I’ll be the first to admit I’m not into sports. I don’t have any particular problem with them, I’ve just never been interested in learning the rules. I’ve only attended a total of three Aztec basketball games during my tenure at San Diego State, and the most I hear about athletics is through occasional texts from my father who informs me when one of SDSU’s teams beats my brother’s school. I realize my unenthusiastic feelings put me in the minority com- pared to my peers, but our difference of interests is never what bothered me. However, I do sometimes worry my overall college experience is missing something because of my lack of sports enthusiasm. I’ve been missing out on school spirit.
SDSU has not traditionally been known for its supreme athletics or school pride. But with this past year’s monumental athletic accomplishments, it’s hard not to notice things have been heating up. Stu- dents line up at ridiculous hours of the morning to get coveted basket- ball tickets and crowd the stands at baseball and soccer games. While I doubt the happiness of every person who participates in such activities actually depends on the outcome of the game, these people seem to truly enjoy themselves. I believe this must be because they know something I don’t. The only thing I can think of is they have found a connection to a community. They have found something positive to believe in that creates common ground for more than 30,000 students. That’s more than I can say about myself and it makes me wonder if there is more to supporting collegiate sports than watching other students throw, kick or hit a ball around.
Even schools that are not as athletically successful as SDSU, with our record-breaking 12 Mountain West Conference titles last year, work extensively to support school pride on campus. It just so happens that with this year’s astounding athletic accomplishments at SDSU, it’s a little easier for students to get on board the “Go-Aztecs” train. I’m certainly not accusing anyone of bandwagon fandom, mainly be- cause I am in no position to judge any sports fans, but I am crediting our student athletes with the high accomplishment of unifying our campus. They have done their part in giving the rest of the student body something to be excited about. Now is the time for the stragglers, such as myself, to find pride in being a part of the school, even if they find the sports themselves uninteresting.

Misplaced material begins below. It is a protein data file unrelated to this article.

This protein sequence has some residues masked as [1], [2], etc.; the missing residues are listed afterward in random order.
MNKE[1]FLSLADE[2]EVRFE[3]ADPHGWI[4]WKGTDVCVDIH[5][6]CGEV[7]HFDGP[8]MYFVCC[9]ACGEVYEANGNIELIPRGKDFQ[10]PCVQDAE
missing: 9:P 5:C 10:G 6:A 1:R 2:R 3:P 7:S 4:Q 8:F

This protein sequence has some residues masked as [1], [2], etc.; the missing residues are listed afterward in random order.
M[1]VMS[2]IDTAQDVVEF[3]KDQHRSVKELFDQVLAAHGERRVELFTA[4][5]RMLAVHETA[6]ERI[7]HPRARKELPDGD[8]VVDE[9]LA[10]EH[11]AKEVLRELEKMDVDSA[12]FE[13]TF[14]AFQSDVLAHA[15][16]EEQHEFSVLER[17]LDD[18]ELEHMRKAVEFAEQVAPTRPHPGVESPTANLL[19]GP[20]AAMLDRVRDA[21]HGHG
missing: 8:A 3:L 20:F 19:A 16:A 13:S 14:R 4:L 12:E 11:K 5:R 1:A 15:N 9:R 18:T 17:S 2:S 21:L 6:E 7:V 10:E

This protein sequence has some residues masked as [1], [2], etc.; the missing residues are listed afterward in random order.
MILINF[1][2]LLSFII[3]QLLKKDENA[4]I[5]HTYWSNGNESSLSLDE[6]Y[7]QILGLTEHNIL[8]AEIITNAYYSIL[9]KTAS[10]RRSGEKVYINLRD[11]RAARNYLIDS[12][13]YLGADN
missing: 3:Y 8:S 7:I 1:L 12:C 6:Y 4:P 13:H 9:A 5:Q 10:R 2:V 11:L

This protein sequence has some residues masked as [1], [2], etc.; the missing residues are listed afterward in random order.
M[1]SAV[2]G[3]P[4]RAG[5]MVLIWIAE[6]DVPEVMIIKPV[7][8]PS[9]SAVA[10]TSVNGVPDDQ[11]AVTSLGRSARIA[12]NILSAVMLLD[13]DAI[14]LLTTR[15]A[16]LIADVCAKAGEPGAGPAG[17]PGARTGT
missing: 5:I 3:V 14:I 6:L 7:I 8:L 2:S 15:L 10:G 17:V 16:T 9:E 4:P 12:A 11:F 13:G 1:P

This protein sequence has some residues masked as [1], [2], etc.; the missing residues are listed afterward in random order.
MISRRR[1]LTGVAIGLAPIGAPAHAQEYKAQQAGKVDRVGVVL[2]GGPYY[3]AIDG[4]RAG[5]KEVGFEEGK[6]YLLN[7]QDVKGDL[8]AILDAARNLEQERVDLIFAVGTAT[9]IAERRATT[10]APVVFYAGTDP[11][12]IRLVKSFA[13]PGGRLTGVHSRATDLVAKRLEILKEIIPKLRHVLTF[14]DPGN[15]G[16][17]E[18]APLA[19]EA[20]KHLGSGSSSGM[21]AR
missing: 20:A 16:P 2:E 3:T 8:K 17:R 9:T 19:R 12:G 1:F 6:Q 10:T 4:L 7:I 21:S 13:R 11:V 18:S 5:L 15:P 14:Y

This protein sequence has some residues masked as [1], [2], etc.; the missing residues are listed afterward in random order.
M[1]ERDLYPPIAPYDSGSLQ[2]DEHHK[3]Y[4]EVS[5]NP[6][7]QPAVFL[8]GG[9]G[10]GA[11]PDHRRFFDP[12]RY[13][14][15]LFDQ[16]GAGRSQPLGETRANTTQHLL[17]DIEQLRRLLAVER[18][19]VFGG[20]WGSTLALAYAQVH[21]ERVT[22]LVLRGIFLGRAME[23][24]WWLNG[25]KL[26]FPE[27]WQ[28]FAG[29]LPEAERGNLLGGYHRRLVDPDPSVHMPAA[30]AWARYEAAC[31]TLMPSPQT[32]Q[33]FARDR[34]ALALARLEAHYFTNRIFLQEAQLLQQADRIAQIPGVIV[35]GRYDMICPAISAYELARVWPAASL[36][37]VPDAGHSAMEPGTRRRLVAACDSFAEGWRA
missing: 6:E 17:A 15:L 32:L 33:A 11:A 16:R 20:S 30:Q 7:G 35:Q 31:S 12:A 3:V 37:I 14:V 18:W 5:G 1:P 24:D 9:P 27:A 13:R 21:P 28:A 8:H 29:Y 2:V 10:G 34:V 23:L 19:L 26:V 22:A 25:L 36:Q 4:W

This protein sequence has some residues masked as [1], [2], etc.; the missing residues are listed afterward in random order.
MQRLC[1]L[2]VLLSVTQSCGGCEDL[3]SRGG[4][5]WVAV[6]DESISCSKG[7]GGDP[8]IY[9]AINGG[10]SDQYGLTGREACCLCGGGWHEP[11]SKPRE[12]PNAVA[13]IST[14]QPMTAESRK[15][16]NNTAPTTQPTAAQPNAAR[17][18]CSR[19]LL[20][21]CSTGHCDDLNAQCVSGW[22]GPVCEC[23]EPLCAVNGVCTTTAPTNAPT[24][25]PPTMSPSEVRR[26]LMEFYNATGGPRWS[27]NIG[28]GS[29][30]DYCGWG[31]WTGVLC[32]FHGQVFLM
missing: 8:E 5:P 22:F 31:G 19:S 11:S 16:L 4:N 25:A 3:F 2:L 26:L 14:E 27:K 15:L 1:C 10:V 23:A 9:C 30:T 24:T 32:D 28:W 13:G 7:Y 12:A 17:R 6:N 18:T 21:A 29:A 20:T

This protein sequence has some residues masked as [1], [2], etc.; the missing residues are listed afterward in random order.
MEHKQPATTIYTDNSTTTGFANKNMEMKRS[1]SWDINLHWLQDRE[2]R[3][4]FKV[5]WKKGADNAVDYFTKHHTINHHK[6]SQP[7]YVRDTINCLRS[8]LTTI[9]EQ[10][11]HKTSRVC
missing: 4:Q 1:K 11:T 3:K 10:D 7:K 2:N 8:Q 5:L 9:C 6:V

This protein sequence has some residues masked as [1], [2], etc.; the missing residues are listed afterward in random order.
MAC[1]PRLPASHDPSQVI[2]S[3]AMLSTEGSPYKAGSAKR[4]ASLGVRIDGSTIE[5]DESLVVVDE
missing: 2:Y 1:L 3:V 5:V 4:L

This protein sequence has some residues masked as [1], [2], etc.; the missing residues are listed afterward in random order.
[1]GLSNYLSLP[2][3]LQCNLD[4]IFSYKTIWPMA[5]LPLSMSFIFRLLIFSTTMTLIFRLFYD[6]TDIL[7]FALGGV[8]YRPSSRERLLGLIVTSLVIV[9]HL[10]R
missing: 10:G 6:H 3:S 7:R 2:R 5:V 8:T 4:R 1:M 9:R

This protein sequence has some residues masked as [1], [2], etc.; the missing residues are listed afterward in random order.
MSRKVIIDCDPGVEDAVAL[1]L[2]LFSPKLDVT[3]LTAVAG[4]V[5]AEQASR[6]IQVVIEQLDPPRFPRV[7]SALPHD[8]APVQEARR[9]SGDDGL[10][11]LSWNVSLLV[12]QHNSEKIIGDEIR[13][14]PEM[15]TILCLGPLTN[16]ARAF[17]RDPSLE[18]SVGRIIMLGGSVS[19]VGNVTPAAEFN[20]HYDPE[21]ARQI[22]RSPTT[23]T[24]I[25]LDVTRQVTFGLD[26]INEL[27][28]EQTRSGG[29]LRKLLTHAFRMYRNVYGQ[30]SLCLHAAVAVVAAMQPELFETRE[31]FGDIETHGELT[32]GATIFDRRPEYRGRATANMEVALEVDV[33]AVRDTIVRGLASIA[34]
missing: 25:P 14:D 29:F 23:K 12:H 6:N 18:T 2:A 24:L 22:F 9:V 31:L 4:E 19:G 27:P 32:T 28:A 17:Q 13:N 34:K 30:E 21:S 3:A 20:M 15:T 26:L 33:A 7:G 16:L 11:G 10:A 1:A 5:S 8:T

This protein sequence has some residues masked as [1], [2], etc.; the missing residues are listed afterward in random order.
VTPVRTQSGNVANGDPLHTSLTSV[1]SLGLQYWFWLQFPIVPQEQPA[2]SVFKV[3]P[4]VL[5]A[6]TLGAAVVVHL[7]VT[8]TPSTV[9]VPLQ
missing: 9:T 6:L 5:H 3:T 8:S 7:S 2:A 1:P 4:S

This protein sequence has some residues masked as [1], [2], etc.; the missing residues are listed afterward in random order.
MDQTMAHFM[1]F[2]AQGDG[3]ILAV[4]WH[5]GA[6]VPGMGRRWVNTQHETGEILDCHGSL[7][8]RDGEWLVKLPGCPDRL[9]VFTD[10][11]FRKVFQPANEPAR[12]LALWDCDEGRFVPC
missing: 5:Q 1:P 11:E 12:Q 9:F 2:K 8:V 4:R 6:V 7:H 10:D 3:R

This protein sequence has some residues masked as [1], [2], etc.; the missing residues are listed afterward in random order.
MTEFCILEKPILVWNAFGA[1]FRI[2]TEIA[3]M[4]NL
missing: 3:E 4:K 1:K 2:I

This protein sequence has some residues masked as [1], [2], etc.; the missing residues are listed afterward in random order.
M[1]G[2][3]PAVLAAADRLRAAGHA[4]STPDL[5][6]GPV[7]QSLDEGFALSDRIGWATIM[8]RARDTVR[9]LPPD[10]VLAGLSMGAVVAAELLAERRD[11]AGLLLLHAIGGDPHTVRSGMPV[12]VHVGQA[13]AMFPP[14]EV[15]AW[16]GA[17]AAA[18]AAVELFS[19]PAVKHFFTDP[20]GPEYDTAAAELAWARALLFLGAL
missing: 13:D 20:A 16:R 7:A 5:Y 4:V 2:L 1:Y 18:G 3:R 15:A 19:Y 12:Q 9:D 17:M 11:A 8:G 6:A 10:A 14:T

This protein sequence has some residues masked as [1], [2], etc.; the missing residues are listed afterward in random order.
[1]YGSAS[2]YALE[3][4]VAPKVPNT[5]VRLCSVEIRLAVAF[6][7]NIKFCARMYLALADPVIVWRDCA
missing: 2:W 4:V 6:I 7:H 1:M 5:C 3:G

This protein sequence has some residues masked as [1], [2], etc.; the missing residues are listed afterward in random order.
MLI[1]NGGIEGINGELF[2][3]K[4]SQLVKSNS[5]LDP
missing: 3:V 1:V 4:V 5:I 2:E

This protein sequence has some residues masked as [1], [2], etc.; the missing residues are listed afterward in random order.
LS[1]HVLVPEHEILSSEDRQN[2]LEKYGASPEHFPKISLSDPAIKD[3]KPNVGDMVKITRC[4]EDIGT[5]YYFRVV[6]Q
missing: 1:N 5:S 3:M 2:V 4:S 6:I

A strong sense of school pride and community has long been a positive aspect of collegiate sports, providing leverage against the critics of huge budgets and preferential treatment for athletic programs. But these programs don’t deserve to be taken lightly. According to a 2011 study in the Journal of Issues of Intercollegiate Athletics, a stronger sense of community on college campuses “consistently has been linked to positive student outcomes such as lower drug use, better academic performance, and higher student retention.”
Other studies have shown how powerful feelings of unity on cam- pus create easier paths of integration into the student body. For incoming freshmen or transfer students, having this connection to the rest of the student body is crucial to their immediate happiness at the university. Those who are already part of the campus community may channel the pride and loyalty they feel to- ward their school to propel their individual academic careers forward. That may be a bit idealistic for what school spirit can do, but the sentiment is real—it is up to us Aztecs to choose how to use it.
By choosing to view our school as one community, family or team, albeit a large one, students can find pride in their peers’ accomplishments and urge themselves to pursue excellence. As I mentioned before this may be a utopian view of the affects of winning a few games, but that doesn’t mean we shouldn’t try.
There are benefits in supporting our peers who do and in recognizing the accomplishments of those on the field, even for those of us who will likely never find the appeal in watching a baseball game. The point is not to force unwilling spectators to pre- tend to enjoy themselves. Instead, we should merely view ourselves as a singular community and be proud of whatever goals our fellow Aztecs pursue. I may never care who made the winning goal, and that person may never care about anything I write for the student newspaper, but hopefully we can at least find mutual happiness in how our fellow Aztecs have found their ways to contribute to the community.